Douglas commissioner Abe Laydon said on Monday that the lawsuit “is about putting America first and about putting Coloradans first.” As a Latino, he said, he recognizes “the plight of those seeking refuge and asylum here in the United States,” but he added that “Douglas County is a place where quality of life comes first.”

National Review reports on the mile-high city’s crisis:

In January, the city was housing and feeding almost 5,000 migrants, mostly Venezuelans, in hotel shelters. Other migrants slept in tents on sidewalks and in parking lots, adding a new wrinkle to Denver’s ongoing struggles with panhandling and squalid homeless camps.

At intersections throughout Denver, migrants with water bottles and squeegees head into traffic to try to make a few bucks washing drivers’ windshields.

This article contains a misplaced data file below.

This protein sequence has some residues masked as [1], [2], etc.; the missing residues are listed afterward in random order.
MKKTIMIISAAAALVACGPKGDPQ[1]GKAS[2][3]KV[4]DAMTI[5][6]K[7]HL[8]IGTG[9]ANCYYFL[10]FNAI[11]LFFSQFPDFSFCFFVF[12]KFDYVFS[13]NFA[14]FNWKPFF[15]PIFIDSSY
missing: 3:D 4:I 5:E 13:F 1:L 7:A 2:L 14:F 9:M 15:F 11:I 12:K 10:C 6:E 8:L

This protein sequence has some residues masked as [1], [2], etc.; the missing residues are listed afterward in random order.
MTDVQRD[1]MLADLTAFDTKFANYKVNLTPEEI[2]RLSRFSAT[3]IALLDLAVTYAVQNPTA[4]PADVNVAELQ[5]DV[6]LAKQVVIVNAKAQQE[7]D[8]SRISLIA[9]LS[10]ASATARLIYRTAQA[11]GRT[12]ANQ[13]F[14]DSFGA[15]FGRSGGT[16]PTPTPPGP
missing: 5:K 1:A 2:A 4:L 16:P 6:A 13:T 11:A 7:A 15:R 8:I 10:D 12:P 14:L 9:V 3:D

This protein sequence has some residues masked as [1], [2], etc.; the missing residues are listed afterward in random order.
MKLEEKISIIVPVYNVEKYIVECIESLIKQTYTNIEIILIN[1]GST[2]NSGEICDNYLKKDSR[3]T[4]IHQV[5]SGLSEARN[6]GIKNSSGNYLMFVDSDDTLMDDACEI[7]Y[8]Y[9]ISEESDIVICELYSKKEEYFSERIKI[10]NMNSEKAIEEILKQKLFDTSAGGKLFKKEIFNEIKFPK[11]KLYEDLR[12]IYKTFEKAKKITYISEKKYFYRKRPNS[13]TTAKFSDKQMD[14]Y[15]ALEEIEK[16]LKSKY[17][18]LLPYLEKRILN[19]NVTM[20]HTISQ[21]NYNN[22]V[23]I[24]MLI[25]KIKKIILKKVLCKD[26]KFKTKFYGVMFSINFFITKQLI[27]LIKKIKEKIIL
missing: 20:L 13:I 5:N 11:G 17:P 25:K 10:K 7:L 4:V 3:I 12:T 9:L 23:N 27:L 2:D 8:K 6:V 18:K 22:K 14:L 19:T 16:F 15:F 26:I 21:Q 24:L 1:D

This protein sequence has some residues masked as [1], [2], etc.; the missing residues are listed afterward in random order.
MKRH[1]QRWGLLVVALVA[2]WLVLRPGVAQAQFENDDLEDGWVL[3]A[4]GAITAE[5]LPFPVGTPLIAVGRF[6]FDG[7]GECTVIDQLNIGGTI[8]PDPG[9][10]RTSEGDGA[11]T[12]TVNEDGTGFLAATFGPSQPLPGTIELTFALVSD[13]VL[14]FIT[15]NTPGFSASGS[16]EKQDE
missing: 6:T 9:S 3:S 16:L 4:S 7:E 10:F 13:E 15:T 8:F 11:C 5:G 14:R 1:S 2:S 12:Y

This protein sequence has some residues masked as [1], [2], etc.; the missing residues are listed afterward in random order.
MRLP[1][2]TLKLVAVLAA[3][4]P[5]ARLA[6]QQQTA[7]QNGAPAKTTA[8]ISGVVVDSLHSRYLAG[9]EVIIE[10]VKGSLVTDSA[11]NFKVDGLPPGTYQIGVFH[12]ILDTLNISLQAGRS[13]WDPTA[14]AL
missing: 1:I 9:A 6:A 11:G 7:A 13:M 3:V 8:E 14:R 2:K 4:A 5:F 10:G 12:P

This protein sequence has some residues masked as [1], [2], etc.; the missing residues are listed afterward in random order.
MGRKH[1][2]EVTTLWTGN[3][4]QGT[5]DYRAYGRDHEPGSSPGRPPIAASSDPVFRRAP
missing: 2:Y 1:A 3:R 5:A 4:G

To address a migrant-driven financial crunch, the city is now cutting hours at local rec centers, slashing park programming, and freezing hiring in some departments. To save a little money, the city has decided against planting flowers in some of its parks and medians this spring.

The migrant crisis has cost the Denver region at least $170 million, according to a conservative estimate by Colorado’s Common Sense Institute, which looked at city spending as well as school and hospital costs, and is almost surely an undercount.